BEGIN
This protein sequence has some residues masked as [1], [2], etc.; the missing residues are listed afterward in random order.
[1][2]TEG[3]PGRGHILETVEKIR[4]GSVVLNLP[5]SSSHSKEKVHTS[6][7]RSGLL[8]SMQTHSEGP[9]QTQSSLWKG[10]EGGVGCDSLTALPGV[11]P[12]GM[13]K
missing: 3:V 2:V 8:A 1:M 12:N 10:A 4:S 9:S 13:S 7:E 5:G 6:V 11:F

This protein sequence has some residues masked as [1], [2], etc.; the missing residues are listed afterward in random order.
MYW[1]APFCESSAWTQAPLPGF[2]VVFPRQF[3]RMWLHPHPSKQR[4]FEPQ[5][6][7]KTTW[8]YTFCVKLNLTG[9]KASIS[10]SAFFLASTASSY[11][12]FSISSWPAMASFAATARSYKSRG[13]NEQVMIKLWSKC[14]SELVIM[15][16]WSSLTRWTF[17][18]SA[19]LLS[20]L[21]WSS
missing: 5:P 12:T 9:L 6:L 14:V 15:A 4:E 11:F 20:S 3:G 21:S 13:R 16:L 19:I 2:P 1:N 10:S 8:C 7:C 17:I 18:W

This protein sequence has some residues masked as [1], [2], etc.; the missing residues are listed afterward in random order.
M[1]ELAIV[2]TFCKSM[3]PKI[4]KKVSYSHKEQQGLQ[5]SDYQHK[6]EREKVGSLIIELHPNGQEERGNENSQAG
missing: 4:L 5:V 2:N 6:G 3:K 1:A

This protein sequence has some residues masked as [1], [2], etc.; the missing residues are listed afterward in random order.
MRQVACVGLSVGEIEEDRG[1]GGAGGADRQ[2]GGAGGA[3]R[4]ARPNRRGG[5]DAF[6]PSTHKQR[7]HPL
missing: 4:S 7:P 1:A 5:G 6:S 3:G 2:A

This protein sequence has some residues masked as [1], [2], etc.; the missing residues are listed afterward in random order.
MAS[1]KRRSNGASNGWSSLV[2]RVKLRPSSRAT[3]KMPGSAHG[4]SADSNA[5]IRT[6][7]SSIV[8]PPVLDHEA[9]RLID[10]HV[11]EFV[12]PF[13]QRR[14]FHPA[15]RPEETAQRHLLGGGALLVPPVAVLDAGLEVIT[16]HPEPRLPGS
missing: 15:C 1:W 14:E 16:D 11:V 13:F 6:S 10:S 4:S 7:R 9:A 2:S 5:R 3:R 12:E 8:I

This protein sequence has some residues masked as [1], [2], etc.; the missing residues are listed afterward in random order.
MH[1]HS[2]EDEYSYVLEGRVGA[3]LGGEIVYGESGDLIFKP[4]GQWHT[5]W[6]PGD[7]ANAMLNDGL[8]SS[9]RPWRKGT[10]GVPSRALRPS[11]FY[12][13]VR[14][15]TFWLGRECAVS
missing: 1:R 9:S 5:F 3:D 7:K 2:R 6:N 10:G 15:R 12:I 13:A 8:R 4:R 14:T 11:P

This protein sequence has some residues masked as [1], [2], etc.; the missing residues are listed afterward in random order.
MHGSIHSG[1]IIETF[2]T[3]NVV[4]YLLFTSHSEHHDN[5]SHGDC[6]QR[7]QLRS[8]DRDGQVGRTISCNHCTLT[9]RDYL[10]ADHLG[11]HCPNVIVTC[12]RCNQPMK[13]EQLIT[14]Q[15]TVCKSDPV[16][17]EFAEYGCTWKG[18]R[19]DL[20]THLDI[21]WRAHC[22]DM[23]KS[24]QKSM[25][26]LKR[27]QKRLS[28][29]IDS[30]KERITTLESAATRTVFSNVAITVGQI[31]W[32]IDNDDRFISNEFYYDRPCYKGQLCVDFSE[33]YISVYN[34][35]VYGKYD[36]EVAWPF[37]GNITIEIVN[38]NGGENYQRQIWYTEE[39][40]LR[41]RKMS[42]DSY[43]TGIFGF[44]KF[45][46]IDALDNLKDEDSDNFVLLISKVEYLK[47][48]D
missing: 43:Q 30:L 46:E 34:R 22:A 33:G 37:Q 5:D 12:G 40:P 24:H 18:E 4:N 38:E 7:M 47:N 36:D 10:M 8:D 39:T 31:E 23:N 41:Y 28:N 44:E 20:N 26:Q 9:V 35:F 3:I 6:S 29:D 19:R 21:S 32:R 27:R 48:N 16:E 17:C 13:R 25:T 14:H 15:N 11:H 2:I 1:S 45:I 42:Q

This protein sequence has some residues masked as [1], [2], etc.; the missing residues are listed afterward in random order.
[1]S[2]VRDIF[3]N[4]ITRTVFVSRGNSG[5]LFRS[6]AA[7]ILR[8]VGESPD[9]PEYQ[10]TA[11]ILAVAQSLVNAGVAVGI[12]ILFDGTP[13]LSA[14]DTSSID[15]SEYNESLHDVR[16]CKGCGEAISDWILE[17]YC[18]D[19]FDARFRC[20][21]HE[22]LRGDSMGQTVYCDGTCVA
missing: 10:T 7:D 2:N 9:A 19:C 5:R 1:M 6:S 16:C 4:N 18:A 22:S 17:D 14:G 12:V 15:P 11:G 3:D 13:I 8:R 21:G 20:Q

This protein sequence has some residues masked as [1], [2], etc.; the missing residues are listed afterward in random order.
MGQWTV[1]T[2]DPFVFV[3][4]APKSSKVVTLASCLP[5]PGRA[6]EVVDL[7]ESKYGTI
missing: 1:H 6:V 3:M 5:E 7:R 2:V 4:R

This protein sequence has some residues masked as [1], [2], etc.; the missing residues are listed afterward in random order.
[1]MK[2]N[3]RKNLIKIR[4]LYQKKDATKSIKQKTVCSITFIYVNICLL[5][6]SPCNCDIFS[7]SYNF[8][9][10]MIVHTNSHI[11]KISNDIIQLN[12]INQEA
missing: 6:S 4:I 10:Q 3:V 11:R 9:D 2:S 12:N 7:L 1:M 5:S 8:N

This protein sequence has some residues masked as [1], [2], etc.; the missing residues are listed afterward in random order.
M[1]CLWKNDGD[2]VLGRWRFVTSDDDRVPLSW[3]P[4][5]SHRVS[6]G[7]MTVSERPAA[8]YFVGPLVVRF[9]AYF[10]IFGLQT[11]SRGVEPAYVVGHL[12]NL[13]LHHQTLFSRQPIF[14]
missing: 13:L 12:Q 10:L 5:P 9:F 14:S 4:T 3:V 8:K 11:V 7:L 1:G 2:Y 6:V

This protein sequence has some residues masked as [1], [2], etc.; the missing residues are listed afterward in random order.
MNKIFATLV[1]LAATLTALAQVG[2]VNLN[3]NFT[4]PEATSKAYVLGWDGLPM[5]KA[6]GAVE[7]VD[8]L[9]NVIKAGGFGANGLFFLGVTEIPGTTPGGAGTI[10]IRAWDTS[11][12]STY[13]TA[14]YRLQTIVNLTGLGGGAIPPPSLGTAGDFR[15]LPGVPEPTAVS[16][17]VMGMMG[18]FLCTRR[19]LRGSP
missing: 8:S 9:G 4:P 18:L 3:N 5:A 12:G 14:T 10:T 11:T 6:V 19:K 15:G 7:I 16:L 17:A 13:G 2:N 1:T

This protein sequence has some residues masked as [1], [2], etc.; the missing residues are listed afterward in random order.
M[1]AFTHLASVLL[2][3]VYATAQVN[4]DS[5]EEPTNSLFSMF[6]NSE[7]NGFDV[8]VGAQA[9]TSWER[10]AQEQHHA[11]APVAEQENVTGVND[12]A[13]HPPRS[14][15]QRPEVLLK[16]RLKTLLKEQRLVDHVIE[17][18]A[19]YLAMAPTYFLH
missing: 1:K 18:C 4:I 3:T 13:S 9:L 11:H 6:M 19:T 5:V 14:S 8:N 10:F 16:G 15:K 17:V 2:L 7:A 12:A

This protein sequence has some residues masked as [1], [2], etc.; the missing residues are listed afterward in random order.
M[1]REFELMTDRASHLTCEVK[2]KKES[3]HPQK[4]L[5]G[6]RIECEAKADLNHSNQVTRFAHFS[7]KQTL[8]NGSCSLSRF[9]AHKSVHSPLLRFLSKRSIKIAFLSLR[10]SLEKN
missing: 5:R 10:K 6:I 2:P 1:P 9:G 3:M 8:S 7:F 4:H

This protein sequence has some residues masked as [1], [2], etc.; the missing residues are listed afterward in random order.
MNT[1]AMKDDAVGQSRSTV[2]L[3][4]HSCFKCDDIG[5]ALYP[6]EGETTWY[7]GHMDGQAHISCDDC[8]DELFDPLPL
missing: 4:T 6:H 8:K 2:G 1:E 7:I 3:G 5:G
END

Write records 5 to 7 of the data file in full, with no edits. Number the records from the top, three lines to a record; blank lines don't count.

This protein sequence has some residues masked as [1], [2], etc.; the missing residues are listed afterward in random order.
MAS[1]KRRSNGASNGWSSLV[2]RVKLRPSSRAT[3]KMPGSAHG[4]SADSNA[5]IRT[6][7]SSIV[8]PPVLDHEA[9]RLID[10]HV[11]EFV[12]PF[13]QRR[14]FHPA[15]RPEETAQRHLLGGGALLVPPVAVLDAGLEVIT[16]HPEPRLPGS
missing: 15:C 1:W 14:E 16:D 11:V 13:F 6:S 10:S 4:S 7:R 9:A 2:S 5:R 3:R 12:E 8:I

This protein sequence has some residues masked as [1], [2], etc.; the missing residues are listed afterward in random order.
MH[1]HS[2]EDEYSYVLEGRVGA[3]LGGEIVYGESGDLIFKP[4]GQWHT[5]W[6]PGD[7]ANAMLNDGL[8]SS[9]RPWRKGT[10]GVPSRALRPS[11]FY[12][13]VR[14][15]TFWLGRECAVS
missing: 1:R 9:S 5:F 3:D 7:K 2:R 6:N 10:G 15:R 12:I 13:A 8:R 4:R 14:T 11:P

This protein sequence has some residues masked as [1], [2], etc.; the missing residues are listed afterward in random order.
MHGSIHSG[1]IIETF[2]T[3]NVV[4]YLLFTSHSEHHDN[5]SHGDC[6]QR[7]QLRS[8]DRDGQVGRTISCNHCTLT[9]RDYL[10]ADHLG[11]HCPNVIVTC[12]RCNQPMK[13]EQLIT[14]Q[15]TVCKSDPV[16][17]EFAEYGCTWKG[18]R[19]DL[20]THLDI[21]WRAHC[22]DM[23]KS[24]QKSM[25][26]LKR[27]QKRLS[28][29]IDS[30]KERITTLESAATRTVFSNVAITVGQI[31]W[32]IDNDDRFISNEFYYDRPCYKGQLCVDFSE[33]YISVYN[34][35]VYGKYD[36]EVAWPF[37]GNITIEIVN[38]NGGENYQRQIWYTEE[39][40]LR[41]RKMS[42]DSY[43]TGIFGF[44]KF[45][46]IDALDNLKDEDSDNFVLLISKVEYLK[47][48]D
missing: 43:Q 30:L 46:E 34:R 22:A 33:G 37:Q 5:D 12:G 40:P 24:H 18:E 4:N 38:E 7:M 47:N 36:D 10:M 8:D 39:T 31:E 23:N 41:Y 28:N 44:E 20:N 26:Q 9:V 35:F 3:I 6:S 29:D 19:R 21:S 32:R 27:R 48:N 16:E 17:C 13:R 25:T 14:H 15:N 11:H 2:I 1:S 45:I 42:Q